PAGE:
STRANGE BUT TRUE- Mitey crowded: What happens inside your vacuum


DRAWING BY DEBORAH DERR McCLINTOCK

Q. Buried deep in your living room carpet, hidden amid the thick fibers like clans of forest tribesmen, are legions of dust mites, too small to be seen with the naked eye. What day of the week is most eventful for them? –T. Platts-Mills

A. Vacuuming day. Suddenly comes a big wind, sweeping them upward, the dead and living alike, says David Bodanis in The Secret House. First to go are the babies, holding on eight-leggedly for all they're worth. Then the adults follow. "It sounds horrendous, but we're not mites."

Most of the upswept population land safely in the piles of cushioning dust inside the cleaner's bag. "Nor is this just ordinary sneeze-producing and forget-about-it dust. Sucked up in the house, this dust has a terrific number of human skin flakes in it, and skin flakes are the favorite food of these mites. They have landed in dust mite heaven."

Feeding most of the time and copulating the rest, whole generations come of age inside the bag, with a few days enough to bring a juvenile to puberty. The next great event is the emptying of the bag, when a goodly number escape back into the house, many landing on the new alien terrain of the kitchen floor while others ride air currents for an hour or more back to their original homeland, the living room carpet, thus closing the loop on a mite of history.

Q. Beyond the safe cocoon of Earth, how hostile an environment for humans is "outer space"? –R. Asimov

A. Dark and fierce– the most unforgiving Himalayan peaks are nursery-school friendly by comparison, says Bob Berman in Cosmic Adventure. Invisible apple seed-sized meteorites streak through the void at speeds 20 times faster than bullets, able to puncture a space suit like a knife and pass through a body as through a cloud of fog.

The sun's searing ultraviolet rays would burn exposed skin within seconds, cook it to carbon in three minutes. The sunward side of an unprotected body would heat like a microwave to 250 degrees F while the shady side rapidly froze to minus 240, "cracking" the skin into solid ice.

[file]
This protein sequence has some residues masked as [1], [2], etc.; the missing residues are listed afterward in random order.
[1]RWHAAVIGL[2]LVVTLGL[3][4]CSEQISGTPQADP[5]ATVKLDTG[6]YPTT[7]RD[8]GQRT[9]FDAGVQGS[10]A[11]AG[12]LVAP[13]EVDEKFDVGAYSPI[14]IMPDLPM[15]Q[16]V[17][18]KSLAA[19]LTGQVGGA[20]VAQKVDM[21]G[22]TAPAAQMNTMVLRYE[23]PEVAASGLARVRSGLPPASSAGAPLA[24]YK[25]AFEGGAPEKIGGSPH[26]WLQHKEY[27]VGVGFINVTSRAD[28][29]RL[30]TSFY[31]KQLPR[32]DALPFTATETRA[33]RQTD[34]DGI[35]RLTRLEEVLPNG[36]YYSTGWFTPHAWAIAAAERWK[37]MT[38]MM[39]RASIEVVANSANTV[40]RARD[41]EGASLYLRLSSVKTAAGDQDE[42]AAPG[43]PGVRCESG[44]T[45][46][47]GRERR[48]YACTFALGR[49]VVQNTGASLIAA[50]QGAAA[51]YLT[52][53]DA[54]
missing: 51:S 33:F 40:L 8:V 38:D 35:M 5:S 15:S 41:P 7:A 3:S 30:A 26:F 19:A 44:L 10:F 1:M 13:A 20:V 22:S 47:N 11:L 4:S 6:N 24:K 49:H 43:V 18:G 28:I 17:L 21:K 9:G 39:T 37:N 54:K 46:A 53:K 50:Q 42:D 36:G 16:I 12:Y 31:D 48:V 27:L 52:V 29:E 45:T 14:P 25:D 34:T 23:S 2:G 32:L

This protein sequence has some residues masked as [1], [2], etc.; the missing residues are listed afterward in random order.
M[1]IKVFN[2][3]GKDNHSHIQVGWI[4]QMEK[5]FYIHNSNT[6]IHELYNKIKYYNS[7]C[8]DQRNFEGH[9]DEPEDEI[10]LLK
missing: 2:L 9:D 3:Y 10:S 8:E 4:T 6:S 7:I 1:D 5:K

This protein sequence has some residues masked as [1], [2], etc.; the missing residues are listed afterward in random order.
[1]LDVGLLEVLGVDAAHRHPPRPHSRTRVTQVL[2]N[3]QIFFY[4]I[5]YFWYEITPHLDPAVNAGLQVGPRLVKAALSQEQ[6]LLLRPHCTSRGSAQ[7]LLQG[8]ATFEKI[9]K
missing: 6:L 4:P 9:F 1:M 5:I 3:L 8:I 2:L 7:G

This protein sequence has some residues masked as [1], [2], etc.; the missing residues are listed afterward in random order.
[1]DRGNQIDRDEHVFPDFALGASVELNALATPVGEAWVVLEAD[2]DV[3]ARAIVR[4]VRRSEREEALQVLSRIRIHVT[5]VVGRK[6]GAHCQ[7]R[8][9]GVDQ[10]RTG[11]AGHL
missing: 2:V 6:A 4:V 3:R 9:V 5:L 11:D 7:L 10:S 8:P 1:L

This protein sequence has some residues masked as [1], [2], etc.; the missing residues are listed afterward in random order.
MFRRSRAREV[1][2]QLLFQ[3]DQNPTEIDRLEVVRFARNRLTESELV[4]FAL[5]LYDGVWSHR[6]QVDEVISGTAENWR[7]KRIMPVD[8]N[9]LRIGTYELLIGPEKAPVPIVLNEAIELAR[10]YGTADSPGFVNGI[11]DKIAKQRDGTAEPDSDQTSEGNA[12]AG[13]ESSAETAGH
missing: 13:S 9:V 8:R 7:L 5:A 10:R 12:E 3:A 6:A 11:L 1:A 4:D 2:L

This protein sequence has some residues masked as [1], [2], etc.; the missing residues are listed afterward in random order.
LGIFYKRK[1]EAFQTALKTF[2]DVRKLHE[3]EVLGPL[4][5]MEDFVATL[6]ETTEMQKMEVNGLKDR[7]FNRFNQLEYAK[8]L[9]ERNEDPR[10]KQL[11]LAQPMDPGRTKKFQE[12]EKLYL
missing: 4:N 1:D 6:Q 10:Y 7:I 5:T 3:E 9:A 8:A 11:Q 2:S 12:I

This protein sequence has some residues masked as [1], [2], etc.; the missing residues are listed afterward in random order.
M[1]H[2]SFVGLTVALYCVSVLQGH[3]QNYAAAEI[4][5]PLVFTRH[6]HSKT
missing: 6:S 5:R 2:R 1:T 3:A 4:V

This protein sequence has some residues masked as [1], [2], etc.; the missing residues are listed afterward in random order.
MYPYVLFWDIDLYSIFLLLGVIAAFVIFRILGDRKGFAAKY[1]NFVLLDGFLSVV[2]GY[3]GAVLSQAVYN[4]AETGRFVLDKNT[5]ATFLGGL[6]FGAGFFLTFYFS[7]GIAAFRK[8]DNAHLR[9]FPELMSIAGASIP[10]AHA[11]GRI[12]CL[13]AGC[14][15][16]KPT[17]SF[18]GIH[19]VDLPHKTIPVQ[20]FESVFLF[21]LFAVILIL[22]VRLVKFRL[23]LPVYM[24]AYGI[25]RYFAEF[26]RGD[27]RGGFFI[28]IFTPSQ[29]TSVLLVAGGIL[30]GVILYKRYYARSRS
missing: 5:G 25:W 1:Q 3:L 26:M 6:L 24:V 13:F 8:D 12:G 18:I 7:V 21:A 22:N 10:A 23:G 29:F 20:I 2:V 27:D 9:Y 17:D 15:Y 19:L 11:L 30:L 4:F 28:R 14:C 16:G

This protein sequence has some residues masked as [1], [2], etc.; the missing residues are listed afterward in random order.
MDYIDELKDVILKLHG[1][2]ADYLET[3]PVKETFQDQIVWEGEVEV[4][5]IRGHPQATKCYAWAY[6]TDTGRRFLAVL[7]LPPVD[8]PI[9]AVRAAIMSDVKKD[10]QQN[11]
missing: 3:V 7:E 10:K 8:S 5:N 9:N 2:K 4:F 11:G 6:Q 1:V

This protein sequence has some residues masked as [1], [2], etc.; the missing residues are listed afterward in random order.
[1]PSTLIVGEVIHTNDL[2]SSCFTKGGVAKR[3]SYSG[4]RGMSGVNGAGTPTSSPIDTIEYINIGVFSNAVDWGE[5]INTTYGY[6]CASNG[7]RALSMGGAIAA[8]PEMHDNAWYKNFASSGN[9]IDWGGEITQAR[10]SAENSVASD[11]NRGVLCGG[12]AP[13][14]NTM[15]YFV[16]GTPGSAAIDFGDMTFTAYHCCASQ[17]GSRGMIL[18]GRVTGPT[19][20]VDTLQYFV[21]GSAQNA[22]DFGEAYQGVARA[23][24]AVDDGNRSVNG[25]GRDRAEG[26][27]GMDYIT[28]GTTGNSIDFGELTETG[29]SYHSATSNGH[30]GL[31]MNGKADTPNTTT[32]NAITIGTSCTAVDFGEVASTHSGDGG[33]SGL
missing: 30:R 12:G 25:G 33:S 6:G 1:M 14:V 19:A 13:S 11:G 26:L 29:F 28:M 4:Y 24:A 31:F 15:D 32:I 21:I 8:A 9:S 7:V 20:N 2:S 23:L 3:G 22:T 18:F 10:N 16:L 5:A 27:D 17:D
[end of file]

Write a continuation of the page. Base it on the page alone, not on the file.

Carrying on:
Take a space entourage near Jupiter, and the cyclotron-level radiation would sterilize all living tissue. Near a star, bodies would immediately blister, char and then vaporize. Near a white dwarf or neutron star, "tidal effects would rip one's skeleton to pieces."

But most of space is simply dark and cold, where a person, of mostly water, would turn into a block of ice that, if struck by drifting debris, would "shatter into pieces, perhaps dividing itself along internal 'fault structures' defined by organs and tissues."

Q. If angels really existed and could fly, from a structural standpoint what would they have to look like? –L.U. Cifer

A. Assuming angels weighed like a person and their muscles generated power pound for pound like those of an eagle or pigeon, they would need a chest four feet thick to house muscles big enough for flight, while to economize on weight, their legs would have to be reduced to mere stilts, says biologist J.B.S. Haldane in On Being the Right Size.

Aerodynamically, an angel twice the height of an eagle would need to fly 50 percent faster than the eagle to stay aloft. Actually, large birds remain airborne more by soaring, balanced on a rising column of air, than by wing- flapping. And even soaring only works up to a point. "Were this not the case eagles might be as large as tigers and as formidable to humans as hostile airplanes," sats Haldane.

Q. Classic numbers noodler directs you to write down any multi-digit number without repeat digits, e.g., 8491 but not 8498, then rearrange the digits anywhichway (e.g., 1498), then subtract the smaller number from the larger (8491 - 1498 = 6993). Now add up the digits in your answer (6 + 9 + 9 + 3 = 27). If this yields a multi-digit number, tally the digits again (2 + 7 = 9). What number did you end up with? See the trick here? –R. Descartes

A. Whatever your original number, your answer will always be 9, once you arrive at a single digit, says California State Polytechnic University mathematician Laurie Riggs. "Amazing!"

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Send strange questions to brothers Bill and Rich at strangetrue@compuserve.com.

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